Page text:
Posted at: 02/13/2014 10:48 PM
By: John Doetkott
(ABC 6 News) -- On Thursday, the Minnesota Supreme Court made a decision that could change the way future child support cases are handled.
Larry Nelson of Rochester owed more than 11 years’ worth of child support, totaling around $83,000 dollars. Nelson fought a felony conviction for not paying because he said there's no proof that he didn't care or support his children.
The Minnesota Supreme Court agreed with Nelson, saying the wording of "care and support” is ambiguous.
Some argue that phrase includes financial support, but the justices maintained the law is unclear.
"What the supreme court did was they said, ‘Well, here's a law that can be interpreted two or three different ways,’ and when a law can be interpreted two or three different ways, then you really have to err on the side of the defendant,” said Kevin Siefken, an attorney with Christian & Peterson, P.A. in Albert Lea.
Siefken practices both family and criminal law, and said the ruling will make it more difficult to prosecute these kinds of cases in the future.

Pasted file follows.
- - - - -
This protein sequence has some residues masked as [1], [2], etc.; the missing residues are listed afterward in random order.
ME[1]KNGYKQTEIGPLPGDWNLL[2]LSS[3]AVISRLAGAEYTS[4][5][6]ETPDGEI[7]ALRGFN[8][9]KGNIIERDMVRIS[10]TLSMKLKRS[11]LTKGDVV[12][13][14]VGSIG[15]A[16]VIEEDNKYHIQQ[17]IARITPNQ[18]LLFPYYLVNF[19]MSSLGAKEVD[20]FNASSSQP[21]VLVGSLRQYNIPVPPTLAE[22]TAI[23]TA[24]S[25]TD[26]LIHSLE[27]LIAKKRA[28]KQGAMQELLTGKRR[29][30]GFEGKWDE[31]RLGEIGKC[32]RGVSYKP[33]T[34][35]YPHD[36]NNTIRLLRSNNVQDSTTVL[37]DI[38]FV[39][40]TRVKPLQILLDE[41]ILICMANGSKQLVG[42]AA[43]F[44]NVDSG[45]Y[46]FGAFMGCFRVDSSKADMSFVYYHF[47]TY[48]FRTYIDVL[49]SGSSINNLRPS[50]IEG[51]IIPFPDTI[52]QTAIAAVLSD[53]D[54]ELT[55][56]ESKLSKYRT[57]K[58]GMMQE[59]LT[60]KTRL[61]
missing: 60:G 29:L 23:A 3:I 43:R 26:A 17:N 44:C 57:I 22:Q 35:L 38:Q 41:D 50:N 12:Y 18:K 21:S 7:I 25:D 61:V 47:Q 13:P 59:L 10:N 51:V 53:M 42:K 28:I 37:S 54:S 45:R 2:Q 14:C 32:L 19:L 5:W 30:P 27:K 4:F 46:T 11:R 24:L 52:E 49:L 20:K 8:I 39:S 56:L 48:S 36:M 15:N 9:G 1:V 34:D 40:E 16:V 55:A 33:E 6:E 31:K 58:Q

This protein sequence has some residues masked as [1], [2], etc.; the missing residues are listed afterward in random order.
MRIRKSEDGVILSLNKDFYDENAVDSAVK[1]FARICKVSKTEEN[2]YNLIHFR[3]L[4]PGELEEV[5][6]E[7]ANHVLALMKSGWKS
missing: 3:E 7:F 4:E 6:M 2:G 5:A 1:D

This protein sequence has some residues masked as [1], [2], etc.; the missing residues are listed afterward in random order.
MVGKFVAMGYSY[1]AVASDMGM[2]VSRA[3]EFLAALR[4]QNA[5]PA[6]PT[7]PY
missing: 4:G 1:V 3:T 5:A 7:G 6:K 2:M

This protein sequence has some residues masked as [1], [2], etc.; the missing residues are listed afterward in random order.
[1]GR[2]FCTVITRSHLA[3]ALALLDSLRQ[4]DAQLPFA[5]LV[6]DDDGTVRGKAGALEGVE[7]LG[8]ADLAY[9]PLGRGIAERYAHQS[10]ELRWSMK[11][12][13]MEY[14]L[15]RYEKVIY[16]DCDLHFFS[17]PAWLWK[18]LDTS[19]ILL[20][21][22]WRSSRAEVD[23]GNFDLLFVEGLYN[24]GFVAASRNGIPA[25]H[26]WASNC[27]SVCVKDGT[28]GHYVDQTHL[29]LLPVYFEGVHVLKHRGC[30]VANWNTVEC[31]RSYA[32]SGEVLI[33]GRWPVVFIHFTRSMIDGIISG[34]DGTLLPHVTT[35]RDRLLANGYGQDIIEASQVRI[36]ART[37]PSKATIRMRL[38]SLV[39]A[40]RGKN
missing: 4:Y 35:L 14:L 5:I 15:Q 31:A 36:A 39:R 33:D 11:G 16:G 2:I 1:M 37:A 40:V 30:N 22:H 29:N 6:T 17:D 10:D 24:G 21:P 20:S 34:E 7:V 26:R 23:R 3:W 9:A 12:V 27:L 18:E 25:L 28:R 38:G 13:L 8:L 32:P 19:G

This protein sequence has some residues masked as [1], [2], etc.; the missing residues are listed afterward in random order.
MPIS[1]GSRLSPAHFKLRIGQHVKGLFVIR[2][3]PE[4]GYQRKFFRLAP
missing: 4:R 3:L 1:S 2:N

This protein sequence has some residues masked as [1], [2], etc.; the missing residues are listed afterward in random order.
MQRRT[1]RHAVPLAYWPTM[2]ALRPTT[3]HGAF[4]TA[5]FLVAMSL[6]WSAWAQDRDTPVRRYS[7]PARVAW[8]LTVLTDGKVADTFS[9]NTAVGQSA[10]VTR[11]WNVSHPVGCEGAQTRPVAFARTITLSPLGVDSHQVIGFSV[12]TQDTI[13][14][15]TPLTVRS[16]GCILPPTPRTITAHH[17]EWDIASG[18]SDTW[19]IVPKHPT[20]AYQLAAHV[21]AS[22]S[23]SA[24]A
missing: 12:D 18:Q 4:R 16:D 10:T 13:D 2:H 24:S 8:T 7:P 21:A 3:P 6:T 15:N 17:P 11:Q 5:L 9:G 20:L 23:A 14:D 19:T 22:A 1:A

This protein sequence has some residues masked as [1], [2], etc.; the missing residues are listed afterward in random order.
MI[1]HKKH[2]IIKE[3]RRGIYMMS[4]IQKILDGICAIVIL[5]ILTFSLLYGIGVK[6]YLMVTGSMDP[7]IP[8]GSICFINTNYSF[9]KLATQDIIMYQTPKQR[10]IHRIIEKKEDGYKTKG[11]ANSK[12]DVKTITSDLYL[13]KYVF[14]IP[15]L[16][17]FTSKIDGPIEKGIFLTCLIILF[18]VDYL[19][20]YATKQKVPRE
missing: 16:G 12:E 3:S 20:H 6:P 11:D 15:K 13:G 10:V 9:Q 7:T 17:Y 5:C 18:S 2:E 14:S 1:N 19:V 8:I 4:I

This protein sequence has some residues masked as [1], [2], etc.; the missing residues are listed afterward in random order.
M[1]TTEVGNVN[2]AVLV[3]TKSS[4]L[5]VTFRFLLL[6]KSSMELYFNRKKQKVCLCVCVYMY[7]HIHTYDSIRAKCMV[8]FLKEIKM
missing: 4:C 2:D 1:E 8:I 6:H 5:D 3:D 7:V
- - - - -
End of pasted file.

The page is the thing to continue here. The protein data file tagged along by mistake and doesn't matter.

"The way the statute's interpreted now, the kinds of non-custodial parents who still are active in their kids’ lives probably can't be charged with a felony,” Siefken said.
And for many, that's unwelcome news.
"It's disappointing,” said Danielle Teal, a single mother. “It also creates a loophole. I mean, how many more cases are we going to see that involve this?"
Teal has dealt with her own child support cases before and knows how tough it can be to go without that financial support.
"As a single parent, it's critical for the child's needs to have sufficient support to raise them,” Teal said.
Teal is now an advocate working with lawmakers to strengthen child support laws, and she said at the end of the day, the focus needs to be on the children.
"If we looked and focused on the child, and what the child's needs are and what the support provides, it would change everyone's perspective,” Teal said.
Thursday’s ruling doesn't mean that Nelson won’t have to pay the money he still owes.
Authorities can still seek funds under a different statute of the law, but Siefken said those kinds of cases can take years to sort out.